More wins for women at home and abroad, but progress lacking on work and wages: Oxfam
(Ottawa) Over the past year, the federal government’s bold feminist words have translated into tangible action to advance gender equality at home and abroad, but progress is lacking on women’s work and pay equity, according to a new report from Oxfam Canada.
On the eve of International Women’s Day, the second annual scorecard, Turning Feminist Promises into Progress, grades the federal government on its progress between March 2017 and February 2018 in eight policy areas. Oxfam uses a traffic light approach (red, yellow and green), indicating very little, some, or significant progress.
Three categories received a green rating this year: women’s leadership and representation, global development and climate change.
“Under this government’s watch, gender equality has moved from being a side issue to a priority.”
“Under this government’s watch, gender equality has moved from being a side issue to a priority. We have seen enhanced investment in the domestic women’s movement and a serious commitment to gender budgeting. Canada is playing a global leadership role, launching the Feminist International Assistance Policy and championing the Gender Action Plan at the UN climate change summit. The hemorrhage in the foreign aid budget has been stopped for the first time in more than a decade. These are all examples of real commitments to advance women’s rights, at home and abroad,” said Diana Sarosi, Oxfam Canada’s Policy Manager.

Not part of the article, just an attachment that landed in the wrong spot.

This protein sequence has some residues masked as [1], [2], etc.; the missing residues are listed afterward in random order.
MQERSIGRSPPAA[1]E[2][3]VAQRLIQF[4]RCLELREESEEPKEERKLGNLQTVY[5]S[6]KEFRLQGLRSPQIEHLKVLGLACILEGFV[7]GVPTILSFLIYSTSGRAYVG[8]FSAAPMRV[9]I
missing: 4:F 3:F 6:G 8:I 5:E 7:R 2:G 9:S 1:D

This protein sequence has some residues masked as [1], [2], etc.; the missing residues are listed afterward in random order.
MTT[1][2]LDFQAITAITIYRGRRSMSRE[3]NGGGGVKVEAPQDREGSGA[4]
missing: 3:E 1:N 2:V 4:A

However, one key area remains red: jobs and pay equity. Too many women in Canada and around the world remain stuck in precarious, low-paying jobs, and their salaries are still well below what men earn. Add to that difficulty finding affordable and accessible child care, and no wonder female labour force participation remains an issue.
The scorecard details how improvements in a number of policy areas are needed for women to truly succeed in the global economy, including care work, violence against women and progressive taxation.
“With an election on the horizon in 2019, this is the last year for the Liberals to follow through on their ambitious feminist priorities. We are encouraged by the government’s budget promises to introduce pay equity legislation and tackle gender-based violence. Over the next year, we look forward to seeing evidence that the situation for women, particularly those living in poverty, is improving,” Sarosi said.